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Italian Sports Minister Andrea Abbudi, upon hearing Mancini’s notice, tweeted, “I am surprised, disappointed and bewildered.” “It is a sudden decision about Ferragosto: everything is so strange. It makes me think: did he agree to the dates recently announced or not?”

The timing of Mancini’s resignation surprised everyone.

If he had stepped into the sunset after Italy’s shock defeat to North Macedonia in that ill-fated World Cup play-off in March last year, it would have been understandable. But the memories of Italy going 37 matches unbeaten and winning the Euros for the first time in more than half a century were still fresh two years later.

The inevitable and thankless calls to Mancini’s head in the immediate aftermath of that loss in Palermo overlooked the small details, the match-breaks and the penalty misses Jorginho missed in Basel and Roma against Switzerland, a team that qualified for Qatar at the expense of Italy.

Getting over it was hard. Going on without Vialli, his closest friend and endless source of positivity, was too. After climbing a mountain, Mancini unexpectedly found himself at the bottom again. He envisioned winning the World Cup last December. Italy’s participation in that tournament was another natural end point, regardless of the outcome.

Mancini and Vialli (Claudio Villa/Getty Images).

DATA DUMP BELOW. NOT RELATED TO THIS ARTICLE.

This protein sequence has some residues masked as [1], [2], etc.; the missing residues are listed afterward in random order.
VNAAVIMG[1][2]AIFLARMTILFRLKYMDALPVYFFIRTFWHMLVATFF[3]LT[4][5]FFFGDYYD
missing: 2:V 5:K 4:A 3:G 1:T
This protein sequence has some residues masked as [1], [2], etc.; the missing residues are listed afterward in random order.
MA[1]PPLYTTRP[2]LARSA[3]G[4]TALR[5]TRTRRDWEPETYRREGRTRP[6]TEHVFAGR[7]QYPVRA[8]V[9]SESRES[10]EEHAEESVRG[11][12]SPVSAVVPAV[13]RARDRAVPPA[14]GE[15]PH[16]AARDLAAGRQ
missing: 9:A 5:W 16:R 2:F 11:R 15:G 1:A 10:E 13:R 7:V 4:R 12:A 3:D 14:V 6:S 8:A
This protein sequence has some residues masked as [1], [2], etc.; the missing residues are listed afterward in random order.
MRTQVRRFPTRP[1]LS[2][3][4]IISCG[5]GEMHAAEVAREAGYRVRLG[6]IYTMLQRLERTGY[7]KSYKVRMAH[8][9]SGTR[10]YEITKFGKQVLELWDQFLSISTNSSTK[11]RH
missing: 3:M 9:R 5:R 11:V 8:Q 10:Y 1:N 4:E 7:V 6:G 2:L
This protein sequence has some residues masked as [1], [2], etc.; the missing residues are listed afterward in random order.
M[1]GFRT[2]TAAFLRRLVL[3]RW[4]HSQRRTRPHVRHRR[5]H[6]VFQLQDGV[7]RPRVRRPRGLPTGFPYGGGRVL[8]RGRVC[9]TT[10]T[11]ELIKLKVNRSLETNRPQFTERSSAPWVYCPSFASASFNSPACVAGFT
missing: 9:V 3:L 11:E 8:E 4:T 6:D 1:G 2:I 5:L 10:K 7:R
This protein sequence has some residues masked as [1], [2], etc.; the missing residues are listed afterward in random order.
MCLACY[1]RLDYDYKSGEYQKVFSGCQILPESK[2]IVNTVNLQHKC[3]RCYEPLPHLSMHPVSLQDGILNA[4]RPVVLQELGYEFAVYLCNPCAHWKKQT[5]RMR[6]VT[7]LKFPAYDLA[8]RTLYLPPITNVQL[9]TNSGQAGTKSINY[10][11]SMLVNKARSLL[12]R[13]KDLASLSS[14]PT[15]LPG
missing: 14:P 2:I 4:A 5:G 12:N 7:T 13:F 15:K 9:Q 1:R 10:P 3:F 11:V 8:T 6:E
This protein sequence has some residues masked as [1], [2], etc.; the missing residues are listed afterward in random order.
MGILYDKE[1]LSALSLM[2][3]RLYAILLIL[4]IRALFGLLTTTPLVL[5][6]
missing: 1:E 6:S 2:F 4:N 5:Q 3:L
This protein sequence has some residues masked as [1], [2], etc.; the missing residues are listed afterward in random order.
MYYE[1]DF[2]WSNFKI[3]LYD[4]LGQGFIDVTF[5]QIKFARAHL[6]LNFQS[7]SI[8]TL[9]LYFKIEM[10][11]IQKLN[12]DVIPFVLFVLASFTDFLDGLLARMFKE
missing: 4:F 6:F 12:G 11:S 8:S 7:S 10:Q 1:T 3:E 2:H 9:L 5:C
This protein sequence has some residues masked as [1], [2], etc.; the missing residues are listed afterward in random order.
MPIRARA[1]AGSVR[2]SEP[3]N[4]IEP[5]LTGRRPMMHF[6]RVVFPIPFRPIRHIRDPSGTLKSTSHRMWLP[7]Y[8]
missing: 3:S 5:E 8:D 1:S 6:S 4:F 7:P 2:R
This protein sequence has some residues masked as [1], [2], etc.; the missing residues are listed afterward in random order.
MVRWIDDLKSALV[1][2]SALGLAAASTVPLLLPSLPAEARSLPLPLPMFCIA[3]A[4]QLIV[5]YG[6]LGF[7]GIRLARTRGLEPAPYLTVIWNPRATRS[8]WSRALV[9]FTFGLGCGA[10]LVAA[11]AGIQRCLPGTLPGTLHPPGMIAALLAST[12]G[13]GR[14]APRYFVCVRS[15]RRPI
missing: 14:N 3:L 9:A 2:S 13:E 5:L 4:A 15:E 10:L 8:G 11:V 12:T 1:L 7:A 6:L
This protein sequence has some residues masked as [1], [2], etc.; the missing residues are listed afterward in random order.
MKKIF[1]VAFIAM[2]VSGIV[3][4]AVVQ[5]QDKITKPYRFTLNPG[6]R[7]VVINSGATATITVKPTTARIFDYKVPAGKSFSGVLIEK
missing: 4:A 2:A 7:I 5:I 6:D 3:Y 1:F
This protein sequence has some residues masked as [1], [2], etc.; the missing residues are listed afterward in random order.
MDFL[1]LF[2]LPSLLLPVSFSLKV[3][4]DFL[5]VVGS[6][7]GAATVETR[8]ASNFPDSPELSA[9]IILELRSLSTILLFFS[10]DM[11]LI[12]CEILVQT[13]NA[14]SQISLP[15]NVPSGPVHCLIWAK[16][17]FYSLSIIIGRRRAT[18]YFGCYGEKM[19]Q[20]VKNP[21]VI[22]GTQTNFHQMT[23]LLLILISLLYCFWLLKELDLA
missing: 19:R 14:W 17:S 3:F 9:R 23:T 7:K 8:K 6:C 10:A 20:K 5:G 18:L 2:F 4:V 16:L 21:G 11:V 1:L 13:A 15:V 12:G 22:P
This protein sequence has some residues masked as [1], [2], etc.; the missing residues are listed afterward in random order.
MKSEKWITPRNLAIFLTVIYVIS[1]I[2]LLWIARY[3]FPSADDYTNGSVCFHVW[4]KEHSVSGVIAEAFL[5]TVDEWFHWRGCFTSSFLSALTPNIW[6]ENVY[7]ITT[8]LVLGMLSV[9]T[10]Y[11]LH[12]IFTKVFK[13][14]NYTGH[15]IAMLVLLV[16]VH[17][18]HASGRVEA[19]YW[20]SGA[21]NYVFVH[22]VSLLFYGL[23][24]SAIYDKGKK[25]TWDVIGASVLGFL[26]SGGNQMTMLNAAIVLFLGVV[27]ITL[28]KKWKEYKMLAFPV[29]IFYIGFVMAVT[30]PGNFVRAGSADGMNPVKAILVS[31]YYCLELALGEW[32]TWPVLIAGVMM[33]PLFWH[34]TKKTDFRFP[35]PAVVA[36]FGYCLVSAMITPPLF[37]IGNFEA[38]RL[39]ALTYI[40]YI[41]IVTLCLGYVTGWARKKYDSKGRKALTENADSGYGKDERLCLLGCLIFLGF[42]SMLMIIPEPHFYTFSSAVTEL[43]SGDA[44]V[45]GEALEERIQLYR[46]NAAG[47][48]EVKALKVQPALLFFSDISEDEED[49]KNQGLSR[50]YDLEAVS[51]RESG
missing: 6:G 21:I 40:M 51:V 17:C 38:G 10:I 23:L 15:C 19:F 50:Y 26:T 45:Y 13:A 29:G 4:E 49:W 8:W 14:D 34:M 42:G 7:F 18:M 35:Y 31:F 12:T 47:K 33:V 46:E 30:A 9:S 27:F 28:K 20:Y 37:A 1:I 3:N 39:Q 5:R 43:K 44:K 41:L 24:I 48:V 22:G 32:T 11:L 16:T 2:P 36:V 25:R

Instead, the man who led Italy to epic salvation was desperately needing it, back to square one. He tried to pick himself up and dust himself off. Mancini led a junior side to the Nations League quarter-finals earlier this summer. But in the Dutch city of Enschede, he cut through a declining figure and looked like a spent force after Italy lost to defending champions Spain 2-1 in the semi-finals. The method of defeat was painful, as the decisive goal came in the 88th minute.

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Once again, Mancini stayed when it made perfect sense for him to go. Certainly more plausible than leaving on August 13, amid strong suspicion that Saudi oil money has led him to lure a competitive salary – a contender for the Saudi Professional League, anyway – with their national team (under caretaker manager since Hervé Renard resigned in March to lead the national team). France at the Women’s World Cup and with the Euro Asian Cup approaching in January).